Editor’s note: This story has updated to correct the spellings of George Dotson’s and Marion Caselberry’s names.
This past winter, Melvin “Rommie” Taylor had an idea: He wanted to organize a large, public birthday celebration in honor of Sam Johnson’s 90th birthday.
Johnson was turning 90 on Sept. 13. Johnson had been a barber for more than 70 years, and more than 50 of those years he was cutting and styling hair at the Church Street Barber Shop, 1905 Church St.
Johnson was also a concerned citizen, who was honored by the city in 2016 for his work as a community activist, a mentor to young people and as a successful businessperson. Church Street Barber Shop is located on the honorary Samuel Johnson Way, the section of Church between Dodge and Brown avenues.
Johnson has always been known for his generosity within the Evanston community. Reportedly no organization that ever asked for his help walked away empty-handed.
His shop is located across the street from ETHS and next door to Y.O.U. Although he is retired now, Johnson was known for being a good listener, making his customers feel welcome and cared for and giving good haircuts, even if they did not have the ability to pay.
Taylor, who has lived in Detroit since 1996, said he knew he would need help making the party happen. So he called Robert “Bob” Reece.
Taylor and Reece have been good friends since childhood. Taylor is a retired Xerox executive, one of the first Black salespeople ever hired by the company.
Taylor was also very active in community organizations such as The Chessmen Club of the North Shore. He was also inducted into the ETHS Athletic Hall of Fame in 2013 for accomplishments in football and basketball.
Reece is an insurance executive and the first African American board chair of the McGaw YMCA. He is a current member of The Chessmen Club and also a member of the Advisory Committee of the Evanston RoundTable.
Reece loved the idea and proposed piggybacking a birthday celebration with the Mason Park Players, a group of guys who regularly play basketball in Mason Park and also have been holding a community barbeque the Saturday of Labor Day weekend for the past several years.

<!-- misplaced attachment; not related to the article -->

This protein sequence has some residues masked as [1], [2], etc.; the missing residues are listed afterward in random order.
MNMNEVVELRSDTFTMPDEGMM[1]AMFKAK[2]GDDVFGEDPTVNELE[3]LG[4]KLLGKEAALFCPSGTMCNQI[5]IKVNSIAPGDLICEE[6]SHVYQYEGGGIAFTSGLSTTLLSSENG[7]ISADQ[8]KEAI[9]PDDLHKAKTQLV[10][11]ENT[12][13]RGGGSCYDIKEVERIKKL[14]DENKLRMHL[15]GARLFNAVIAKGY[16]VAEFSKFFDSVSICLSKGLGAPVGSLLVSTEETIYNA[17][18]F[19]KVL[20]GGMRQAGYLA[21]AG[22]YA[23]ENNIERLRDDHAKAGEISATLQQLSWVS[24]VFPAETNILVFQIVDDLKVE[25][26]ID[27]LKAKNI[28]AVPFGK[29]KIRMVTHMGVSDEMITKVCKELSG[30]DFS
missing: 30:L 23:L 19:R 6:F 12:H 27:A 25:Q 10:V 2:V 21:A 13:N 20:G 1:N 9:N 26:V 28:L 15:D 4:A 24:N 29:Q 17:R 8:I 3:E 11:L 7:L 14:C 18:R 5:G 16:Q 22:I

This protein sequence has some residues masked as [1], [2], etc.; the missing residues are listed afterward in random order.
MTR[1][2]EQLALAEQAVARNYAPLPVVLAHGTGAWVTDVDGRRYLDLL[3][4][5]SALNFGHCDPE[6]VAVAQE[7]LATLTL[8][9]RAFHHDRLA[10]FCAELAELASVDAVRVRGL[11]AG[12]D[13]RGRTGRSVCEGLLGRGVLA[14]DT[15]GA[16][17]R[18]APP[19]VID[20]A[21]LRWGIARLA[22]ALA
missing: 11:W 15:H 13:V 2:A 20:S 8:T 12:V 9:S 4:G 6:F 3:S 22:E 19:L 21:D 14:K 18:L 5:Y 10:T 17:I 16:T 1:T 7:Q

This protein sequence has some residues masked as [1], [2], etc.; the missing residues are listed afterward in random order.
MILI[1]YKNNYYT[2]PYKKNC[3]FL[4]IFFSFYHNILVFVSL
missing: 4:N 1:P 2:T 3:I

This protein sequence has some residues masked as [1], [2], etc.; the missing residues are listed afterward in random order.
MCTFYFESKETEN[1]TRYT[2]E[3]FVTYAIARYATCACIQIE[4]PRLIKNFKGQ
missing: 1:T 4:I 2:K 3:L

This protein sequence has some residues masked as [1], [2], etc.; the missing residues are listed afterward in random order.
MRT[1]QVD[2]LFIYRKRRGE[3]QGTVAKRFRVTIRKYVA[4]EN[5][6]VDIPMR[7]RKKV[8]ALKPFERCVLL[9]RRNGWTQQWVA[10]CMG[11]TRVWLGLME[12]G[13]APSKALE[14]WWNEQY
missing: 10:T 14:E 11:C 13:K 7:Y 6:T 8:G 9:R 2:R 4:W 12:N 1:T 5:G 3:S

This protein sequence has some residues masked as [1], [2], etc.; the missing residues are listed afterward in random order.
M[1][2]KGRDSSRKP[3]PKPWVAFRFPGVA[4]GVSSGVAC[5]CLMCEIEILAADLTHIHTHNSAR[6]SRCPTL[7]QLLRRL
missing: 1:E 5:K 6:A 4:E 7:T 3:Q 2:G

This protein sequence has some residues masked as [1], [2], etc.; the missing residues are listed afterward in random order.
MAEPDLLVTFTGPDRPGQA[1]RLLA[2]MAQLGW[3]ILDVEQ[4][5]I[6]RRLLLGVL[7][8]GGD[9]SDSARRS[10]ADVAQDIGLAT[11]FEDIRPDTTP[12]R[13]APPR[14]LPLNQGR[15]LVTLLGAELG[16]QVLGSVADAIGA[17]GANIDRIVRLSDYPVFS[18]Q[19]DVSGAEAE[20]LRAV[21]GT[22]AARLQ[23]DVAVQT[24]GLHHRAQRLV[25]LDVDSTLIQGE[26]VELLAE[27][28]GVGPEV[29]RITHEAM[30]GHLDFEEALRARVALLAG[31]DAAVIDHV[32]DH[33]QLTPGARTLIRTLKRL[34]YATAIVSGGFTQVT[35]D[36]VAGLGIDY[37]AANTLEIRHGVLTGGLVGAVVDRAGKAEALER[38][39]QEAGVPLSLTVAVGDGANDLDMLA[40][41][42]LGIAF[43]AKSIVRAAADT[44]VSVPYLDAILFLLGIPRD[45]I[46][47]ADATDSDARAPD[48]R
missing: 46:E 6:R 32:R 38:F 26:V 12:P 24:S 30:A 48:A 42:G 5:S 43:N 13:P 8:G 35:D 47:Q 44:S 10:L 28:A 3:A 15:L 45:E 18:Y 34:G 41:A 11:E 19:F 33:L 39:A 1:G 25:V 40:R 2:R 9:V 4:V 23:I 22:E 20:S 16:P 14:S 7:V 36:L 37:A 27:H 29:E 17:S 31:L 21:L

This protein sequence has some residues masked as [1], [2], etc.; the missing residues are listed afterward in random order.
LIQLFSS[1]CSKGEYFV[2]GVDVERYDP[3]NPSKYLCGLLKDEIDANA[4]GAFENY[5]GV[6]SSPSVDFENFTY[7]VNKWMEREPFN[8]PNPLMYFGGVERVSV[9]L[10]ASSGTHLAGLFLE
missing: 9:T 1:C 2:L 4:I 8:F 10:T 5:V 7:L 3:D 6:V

All of the players know Johnson; he was a beloved fixture in the community. Reece was sure they’d sign on, which they did.
So after they had a date (Sept. 3–10 days before Johnson’s actual birthday), a reason to celebrate and an event partner to help draw a crowd, Taylor called Johnson and his wife, Liz, who offered feedback about music, food and people to invite.
Taylor and Reece recruited three other lifelong friends, Dudley Brown, Kenny Wideman and George Dotson, to help with organizing. As more heard about the event, a few from out of state made plans to attend, flying in from as far away as Florida and New York.
Johnson requested his friend, Marion Caselberry, sing a favorite gospel song at the start of the celebration. She was deeply honored to be asked and was happy to oblige, according to Taylor.
Brown, Wideman, Dotson and Reece took care of ordering the sheet cake large enough to feed the anticipated crowd, the signage and banners, a bouquet of birthday balloons, two extra-large birthday cards for attendees to sign, and a mug and hat that called out Johnson’s 90th birthday.
On the day of the celebration, the weather was perfect for an outdoor party: no rain, not too much sun and very little humidity. Johnson arrived shortly after 2 p.m. and the party got started in earnest.
Reece spoke briefly to herald Johnson’s role in the community and his generosity. Just as he had requested, Johnson was serenaded with a stirring gospel song belted out by Caselberry, To God Be the Glory.
A line of people gathered to have a minute or two with Johnson, to give him a hug or bump elbows with him, hand him a card or just say ‘happy birthday.’ Everyone who said to him, “I’m so glad to see you!” was told, “Glad to be seen!” by Johnson.
Just as the crowd dwindled, someone cut the sheet cake and sang a well-intended rendition of Happy Birthday.
Alyce Johnson, one of the attendees and no relation to the celebrant, said, “When I was younger, I used to get my haircut all the time from Sam. He also cut my son’s hair, Kevin Johnson, and my grandson’s hair, Jeremy Johnson.
“When you go up to that shop, you feel special. They make everybody that comes up there feel special. They treat the ladies with great respect and make them feel great, even beautiful.”
After most of the cake had been eaten, the RoundTable asked Johnson a few questions.
- Which person inspires you the most? “My kids,” he said.
- Who do you admire? “God.”
- What is your favorite book? “The Bible.”
- What is your favorite meal? “Breakfast. Bacon, eggs and grits.”
- Do you have a favorite movie? “The Sting.”
- What is your greatest strength? “My mind.”
- And your greatest weakness? “My mind.”
When asked if he had anything to say to the friends and family gathered, Johnson replied, “Thank you. Thank God. God is good. Get to church tomorrow!”